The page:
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Rudolf Michael Schindler

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BOOKS
February 26, 1989 | Sam Hall Kaplan
August Sarnitz's "R. M. Schindler" (Rizzoli: $35; 224 pp.; 0-8478-0921-8) documents the career of one of the most influential and innovative architects who ever practiced in Los Angeles. Born in Austria in 1887, schooled at the legendary Academy of Fine Arts in Vienna, and apprenticed under Frank Lloyd Wright, Rudolf Michael Schindler opened an office in Los Angeles in 1921 to champion the simple, functional and well-detailed designs of the so-called International Style. While dutifully tracing Schindler's work and philosophy, Sarnitz, in this dry, awkwardly designed, academic monograph, unfortunately fails to convey the pioneering spirit of the architect and how he adapted his rationally conceived designs to the varied landscape and life styles of Southern California.
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February 18, 1996 | Suzanne Muchnic, Suzanne Muchnic is The Times' art writer
Propelled by a dream of creating a new kind of architecture based on modern aesthetics and utopian ideals, Rudolf M. Schindler in 1914 packed his bags and left Vienna. He realized his vision in Los Angeles, where 56 of his buildings erected between 1921 and 1952 are still standing.
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NEWS
October 1, 1989 | LEON WHITESON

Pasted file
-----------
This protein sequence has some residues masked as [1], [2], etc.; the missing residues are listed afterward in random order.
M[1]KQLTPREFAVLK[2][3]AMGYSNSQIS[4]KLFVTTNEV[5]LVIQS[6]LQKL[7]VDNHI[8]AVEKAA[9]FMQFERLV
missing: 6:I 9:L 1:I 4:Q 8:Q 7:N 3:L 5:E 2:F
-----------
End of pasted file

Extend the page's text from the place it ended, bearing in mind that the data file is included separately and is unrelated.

The West Hollywood house that Viennese expatriate architect Rudolf Michael Schindler built for himself in 1922 is more than an enduring icon of early modern architecture, more than the prototype of new ideas that have deeply influenced residential design throughout the United States and abroad: The Schindler House was the temple of bohemian exuberance in a young Los Angeles.
NEWS
October 1, 1989 | LEON WHITESON
The West Hollywood house that Viennese expatriate architect Rudolf Michael Schindler built for himself in 1922 is more than an enduring icon of early modern architecture, more than the prototype of new ideas that have deeply influenced residential design throughout the United States and abroad: The Schindler House was the temple of bohemian exuberance in a young Los Angeles.
ENTERTAINMENT
February 18, 1996 | Suzanne Muchnic, Suzanne Muchnic is The Times' art writer
Propelled by a dream of creating a new kind of architecture based on modern aesthetics and utopian ideals, Rudolf M. Schindler in 1914 packed his bags and left Vienna. He realized his vision in Los Angeles, where 56 of his buildings erected between 1921 and 1952 are still standing.
NEWS
September 12, 1987 | Sam Hall Kaplan, Kaplan also appears in The Times' Real Estate section.
Modern architecture did not come to Los Angeles in the form of a sleek 1950s office tower, as in most other cities, but in 1922 with a fragile one-story complex tucked away in West Hollywood. Designed by R. M. Schindler as a double house and studio for himself and a colleague, the striking horizontal structure at 835 N. Kings Road was sited to embrace as much of the grounds as possible, so that rooms flowed out into common courtyards.
BOOKS
February 26, 1989 | Sam Hall Kaplan
August Sarnitz's "R. M. Schindler" (Rizzoli: $35; 224 pp.; 0-8478-0921-8) documents the career of one of the most influential and innovative architects who ever practiced in Los Angeles. Born in Austria in 1887, schooled at the legendary Academy of Fine Arts in Vienna, and apprenticed under Frank Lloyd Wright, Rudolf Michael Schindler opened an office in Los Angeles in 1921 to champion the simple, functional and well-detailed designs of the so-called International Style. While dutifully tracing Schindler's work and philosophy, Sarnitz, in this dry, awkwardly designed, academic monograph, unfortunately fails to convey the pioneering spirit of the architect and how he adapted his rationally conceived designs to the varied landscape and life styles of Southern California.
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